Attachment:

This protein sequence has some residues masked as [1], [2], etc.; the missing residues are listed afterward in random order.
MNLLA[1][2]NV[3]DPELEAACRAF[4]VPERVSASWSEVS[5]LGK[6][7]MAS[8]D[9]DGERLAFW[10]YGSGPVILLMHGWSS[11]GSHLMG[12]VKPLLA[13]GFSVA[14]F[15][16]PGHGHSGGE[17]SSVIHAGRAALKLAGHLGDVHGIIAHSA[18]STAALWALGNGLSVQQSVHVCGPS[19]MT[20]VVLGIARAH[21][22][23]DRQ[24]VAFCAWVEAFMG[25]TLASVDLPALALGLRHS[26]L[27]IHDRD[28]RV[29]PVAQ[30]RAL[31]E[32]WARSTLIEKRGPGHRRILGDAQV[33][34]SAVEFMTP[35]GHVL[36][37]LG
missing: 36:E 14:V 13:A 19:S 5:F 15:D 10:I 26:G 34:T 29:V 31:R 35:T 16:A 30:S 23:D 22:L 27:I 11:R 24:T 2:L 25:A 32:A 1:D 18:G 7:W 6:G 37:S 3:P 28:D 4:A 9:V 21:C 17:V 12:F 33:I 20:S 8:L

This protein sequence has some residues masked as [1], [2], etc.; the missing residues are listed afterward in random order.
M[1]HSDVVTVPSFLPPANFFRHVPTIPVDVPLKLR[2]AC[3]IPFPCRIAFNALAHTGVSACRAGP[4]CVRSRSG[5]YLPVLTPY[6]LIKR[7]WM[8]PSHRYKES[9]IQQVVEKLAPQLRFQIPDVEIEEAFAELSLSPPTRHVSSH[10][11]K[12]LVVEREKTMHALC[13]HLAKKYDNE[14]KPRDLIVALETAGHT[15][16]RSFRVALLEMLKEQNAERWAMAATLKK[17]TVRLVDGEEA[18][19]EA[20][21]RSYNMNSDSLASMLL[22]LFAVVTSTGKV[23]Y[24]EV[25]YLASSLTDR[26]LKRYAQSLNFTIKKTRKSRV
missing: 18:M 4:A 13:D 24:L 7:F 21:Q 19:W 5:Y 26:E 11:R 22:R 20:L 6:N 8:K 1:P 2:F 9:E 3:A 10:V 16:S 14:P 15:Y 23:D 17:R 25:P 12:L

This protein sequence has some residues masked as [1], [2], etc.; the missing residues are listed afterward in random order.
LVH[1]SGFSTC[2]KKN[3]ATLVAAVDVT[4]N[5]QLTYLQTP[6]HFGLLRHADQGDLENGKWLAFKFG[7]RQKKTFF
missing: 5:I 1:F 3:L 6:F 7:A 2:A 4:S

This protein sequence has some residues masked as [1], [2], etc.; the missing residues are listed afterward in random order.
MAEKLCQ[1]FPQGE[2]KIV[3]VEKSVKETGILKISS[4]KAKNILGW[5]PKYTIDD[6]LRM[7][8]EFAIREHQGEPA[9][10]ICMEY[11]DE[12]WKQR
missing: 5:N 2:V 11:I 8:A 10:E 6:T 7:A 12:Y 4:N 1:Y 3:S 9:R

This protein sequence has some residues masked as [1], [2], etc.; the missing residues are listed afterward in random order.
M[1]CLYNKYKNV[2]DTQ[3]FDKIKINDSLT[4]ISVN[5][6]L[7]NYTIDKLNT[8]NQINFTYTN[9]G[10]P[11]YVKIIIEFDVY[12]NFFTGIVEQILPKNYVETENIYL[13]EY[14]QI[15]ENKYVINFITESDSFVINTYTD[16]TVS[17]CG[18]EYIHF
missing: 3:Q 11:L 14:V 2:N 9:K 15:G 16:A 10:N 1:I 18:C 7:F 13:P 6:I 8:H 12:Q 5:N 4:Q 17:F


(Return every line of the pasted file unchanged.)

This protein sequence has some residues masked as [1], [2], etc.; the missing residues are listed afterward in random order.
MNLLA[1][2]NV[3]DPELEAACRAF[4]VPERVSASWSEVS[5]LGK[6][7]MAS[8]D[9]DGERLAFW[10]YGSGPVILLMHGWSS[11]GSHLMG[12]VKPLLA[13]GFSVA[14]F[15][16]PGHGHSGGE[17]SSVIHAGRAALKLAGHLGDVHGIIAHSA[18]STAALWALGNGLSVQQSVHVCGPS[19]MT[20]VVLGIARAH[21][22][23]DRQ[24]VAFCAWVEAFMG[25]TLASVDLPALALGLRHS[26]L[27]IHDRD[28]RV[29]PVAQ[30]RAL[31]E[32]WARSTLIEKRGPGHRRILGDAQV[33][34]SAVEFMTP[35]GHVL[36][37]LG
missing: 36:E 14:V 13:A 19:S 5:F 15:D 10:I 26:G 34:T 29:V 31:R 35:T 16:A 30:S 23:D 22:L 27:I 11:R 24:T 2:L 25:A 32:A 1:D 18:G 7:W 6:G 37:S 3:P 28:D 4:A 9:V 21:C 17:V 12:F 33:I 20:S 8:L

This protein sequence has some residues masked as [1], [2], etc.; the missing residues are listed afterward in random order.
M[1]HSDVVTVPSFLPPANFFRHVPTIPVDVPLKLR[2]AC[3]IPFPCRIAFNALAHTGVSACRAGP[4]CVRSRSG[5]YLPVLTPY[6]LIKR[7]WM[8]PSHRYKES[9]IQQVVEKLAPQLRFQIPDVEIEEAFAELSLSPPTRHVSSH[10][11]K[12]LVVEREKTMHALC[13]HLAKKYDNE[14]KPRDLIVALETAGHT[15][16]RSFRVALLEMLKEQNAERWAMAATLKK[17]TVRLVDGEEA[18][19]EA[20][21]RSYNMNSDSLASMLL[22]LFAVVTSTGKV[23]Y[24]EV[25]YLASSLTDR[26]LKRYAQSLNFTIKKTRKSRV
missing: 18:M 4:A 13:D 24:L 7:F 21:Q 19:W 5:Y 26:E 11:R 22:R 20:L 6:N 8:K 1:P 2:F 9:E 3:A 10:V 16:S 14:P 15:Y 23:D 17:R 25:P 12:L

This protein sequence has some residues masked as [1], [2], etc.; the missing residues are listed afterward in random order.
LVH[1]SGFSTC[2]KKN[3]ATLVAAVDVT[4]N[5]QLTYLQTP[6]HFGLLRHADQGDLENGKWLAFKFG[7]RQKKTFF
missing: 5:I 1:F 3:L 6:F 7:A 2:A 4:S

This protein sequence has some residues masked as [1], [2], etc.; the missing residues are listed afterward in random order.
MAEKLCQ[1]FPQGE[2]KIV[3]VEKSVKETGILKISS[4]KAKNILGW[5]PKYTIDD[6]LRM[7][8]EFAIREHQGEPA[9][10]ICMEY[11]DE[12]WKQR
missing: 5:N 2:V 11:I 8:A 10:E 6:T 7:A 12:Y 4:N 1:Y 3:S 9:R

This protein sequence has some residues masked as [1], [2], etc.; the missing residues are listed afterward in random order.
M[1]CLYNKYKNV[2]DTQ[3]FDKIKINDSLT[4]ISVN[5][6]L[7]NYTIDKLNT[8]NQINFTYTN[9]G[10]P[11]YVKIIIEFDVY[12]NFFTGIVEQILPKNYVETENIYL[13]EY[14]QI[15]ENKYVINFITESDSFVINTYTD[16]TVS[17]CG[18]EYIHF
missing: 3:Q 11:L 14:V 2:N 9:K 15:G 16:A 10:N 1:I 18:C 7:F 13:P 6:I 8:H 12:Q 5:N 4:Q 17:F